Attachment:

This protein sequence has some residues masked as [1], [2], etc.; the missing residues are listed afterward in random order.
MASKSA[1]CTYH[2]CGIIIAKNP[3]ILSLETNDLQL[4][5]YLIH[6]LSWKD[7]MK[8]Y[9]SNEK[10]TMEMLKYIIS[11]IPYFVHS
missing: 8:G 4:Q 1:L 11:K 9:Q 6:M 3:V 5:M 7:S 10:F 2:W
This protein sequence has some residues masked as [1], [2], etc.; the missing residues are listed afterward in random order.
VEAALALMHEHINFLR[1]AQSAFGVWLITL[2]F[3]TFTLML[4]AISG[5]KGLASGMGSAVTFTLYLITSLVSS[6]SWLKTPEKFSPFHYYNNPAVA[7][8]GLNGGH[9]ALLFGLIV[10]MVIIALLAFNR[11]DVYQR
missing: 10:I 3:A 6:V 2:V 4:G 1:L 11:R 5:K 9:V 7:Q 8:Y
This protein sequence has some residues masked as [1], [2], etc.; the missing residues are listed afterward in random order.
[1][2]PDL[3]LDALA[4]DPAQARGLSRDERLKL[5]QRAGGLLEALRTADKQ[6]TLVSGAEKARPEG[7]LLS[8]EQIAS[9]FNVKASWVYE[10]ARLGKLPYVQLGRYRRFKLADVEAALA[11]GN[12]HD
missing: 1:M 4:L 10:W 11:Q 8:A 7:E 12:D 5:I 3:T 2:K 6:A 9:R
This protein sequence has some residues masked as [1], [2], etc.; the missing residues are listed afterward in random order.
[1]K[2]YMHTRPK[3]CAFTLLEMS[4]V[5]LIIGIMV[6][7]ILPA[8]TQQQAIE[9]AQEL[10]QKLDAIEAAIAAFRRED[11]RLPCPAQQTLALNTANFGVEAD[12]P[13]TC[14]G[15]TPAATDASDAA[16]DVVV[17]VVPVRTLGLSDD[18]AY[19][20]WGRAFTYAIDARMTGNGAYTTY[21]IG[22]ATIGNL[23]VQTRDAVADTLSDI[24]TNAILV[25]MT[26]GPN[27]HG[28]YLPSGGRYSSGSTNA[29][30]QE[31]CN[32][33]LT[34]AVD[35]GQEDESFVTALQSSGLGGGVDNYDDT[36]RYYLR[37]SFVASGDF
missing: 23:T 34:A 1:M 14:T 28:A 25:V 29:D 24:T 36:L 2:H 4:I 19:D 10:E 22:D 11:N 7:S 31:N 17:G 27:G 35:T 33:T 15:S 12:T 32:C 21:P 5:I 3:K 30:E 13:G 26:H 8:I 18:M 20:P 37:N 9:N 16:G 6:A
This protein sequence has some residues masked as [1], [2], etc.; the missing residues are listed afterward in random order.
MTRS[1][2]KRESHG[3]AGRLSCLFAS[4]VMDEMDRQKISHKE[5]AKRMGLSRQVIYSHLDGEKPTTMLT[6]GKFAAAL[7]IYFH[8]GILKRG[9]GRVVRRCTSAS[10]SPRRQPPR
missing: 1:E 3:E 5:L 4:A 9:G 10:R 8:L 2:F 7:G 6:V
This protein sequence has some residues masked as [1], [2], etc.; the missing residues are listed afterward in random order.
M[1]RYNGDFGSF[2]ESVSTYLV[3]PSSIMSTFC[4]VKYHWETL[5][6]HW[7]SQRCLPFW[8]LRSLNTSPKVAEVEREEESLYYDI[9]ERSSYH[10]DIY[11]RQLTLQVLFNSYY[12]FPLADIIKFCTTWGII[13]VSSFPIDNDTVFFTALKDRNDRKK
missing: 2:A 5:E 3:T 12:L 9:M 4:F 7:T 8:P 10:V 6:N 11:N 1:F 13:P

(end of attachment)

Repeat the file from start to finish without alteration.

This protein sequence has some residues masked as [1], [2], etc.; the missing residues are listed afterward in random order.
MASKSA[1]CTYH[2]CGIIIAKNP[3]ILSLETNDLQL[4][5]YLIH[6]LSWKD[7]MK[8]Y[9]SNEK[10]TMEMLKYIIS[11]IPYFVHS
missing: 8:G 4:Q 1:L 11:K 9:Q 6:M 3:V 5:M 7:S 10:F 2:W
This protein sequence has some residues masked as [1], [2], etc.; the missing residues are listed afterward in random order.
VEAALALMHEHINFLR[1]AQSAFGVWLITL[2]F[3]TFTLML[4]AISG[5]KGLASGMGSAVTFTLYLITSLVSS[6]SWLKTPEKFSPFHYYNNPAVA[7][8]GLNGGH[9]ALLFGLIV[10]MVIIALLAFNR[11]DVYQR
missing: 10:I 3:A 6:V 2:V 4:G 1:L 11:R 5:K 9:V 7:Q 8:Y
This protein sequence has some residues masked as [1], [2], etc.; the missing residues are listed afterward in random order.
[1][2]PDL[3]LDALA[4]DPAQARGLSRDERLKL[5]QRAGGLLEALRTADKQ[6]TLVSGAEKARPEG[7]LLS[8]EQIAS[9]FNVKASWVYE[10]ARLGKLPYVQLGRYRRFKLADVEAALA[11]GN[12]HD
missing: 1:M 4:L 10:W 11:Q 8:A 7:E 12:D 5:I 3:T 2:K 6:A 9:R
This protein sequence has some residues masked as [1], [2], etc.; the missing residues are listed afterward in random order.
[1]K[2]YMHTRPK[3]CAFTLLEMS[4]V[5]LIIGIMV[6][7]ILPA[8]TQQQAIE[9]AQEL[10]QKLDAIEAAIAAFRRED[11]RLPCPAQQTLALNTANFGVEAD[12]P[13]TC[14]G[15]TPAATDASDAA[16]DVVV[17]VVPVRTLGLSDD[18]AY[19][20]WGRAFTYAIDARMTGNGAYTTY[21]IG[22]ATIGNL[23]VQTRDAVADTLSDI[24]TNAILV[25]MT[26]GPN[27]HG[28]YLPSGGRYSSGSTNA[29][30]QE[31]CN[32][33]LT[34]AVD[35]GQEDESFVTALQSSGLGGGVDNYDDT[36]RYYLR[37]SFVASGDF
missing: 23:T 34:A 1:M 14:T 28:A 25:V 29:D 24:T 36:L 2:H 4:I 19:D 10:E 22:D 11:N 7:S 31:N 17:G 27:G 35:T 33:T 15:S 12:T 32:C 21:P 5:I 3:K 30:E 13:G 26:H 8:I 18:M 20:P 37:N 9:N 16:G 6:A
This protein sequence has some residues masked as [1], [2], etc.; the missing residues are listed afterward in random order.
MTRS[1][2]KRESHG[3]AGRLSCLFAS[4]VMDEMDRQKISHKE[5]AKRMGLSRQVIYSHLDGEKPTTMLT[6]GKFAAAL[7]IYFH[8]GILKRG[9]GRVVRRCTSAS[10]SPRRQPPR
missing: 1:E 3:E 5:L 4:A 9:G 10:R 8:L 2:F 7:G 6:V
This protein sequence has some residues masked as [1], [2], etc.; the missing residues are listed afterward in random order.
M[1]RYNGDFGSF[2]ESVSTYLV[3]PSSIMSTFC[4]VKYHWETL[5][6]HW[7]SQRCLPFW[8]LRSLNTSPKVAEVEREEESLYYDI[9]ERSSYH[10]DIY[11]RQLTLQVLFNSYY[12]FPLADIIKFCTTWGII[13]VSSFPIDNDTVFFTALKDRNDRKK
missing: 2:A 5:E 3:T 12:L 9:M 4:F 7:T 8:P 10:V 6:N 11:N 1:F 13:P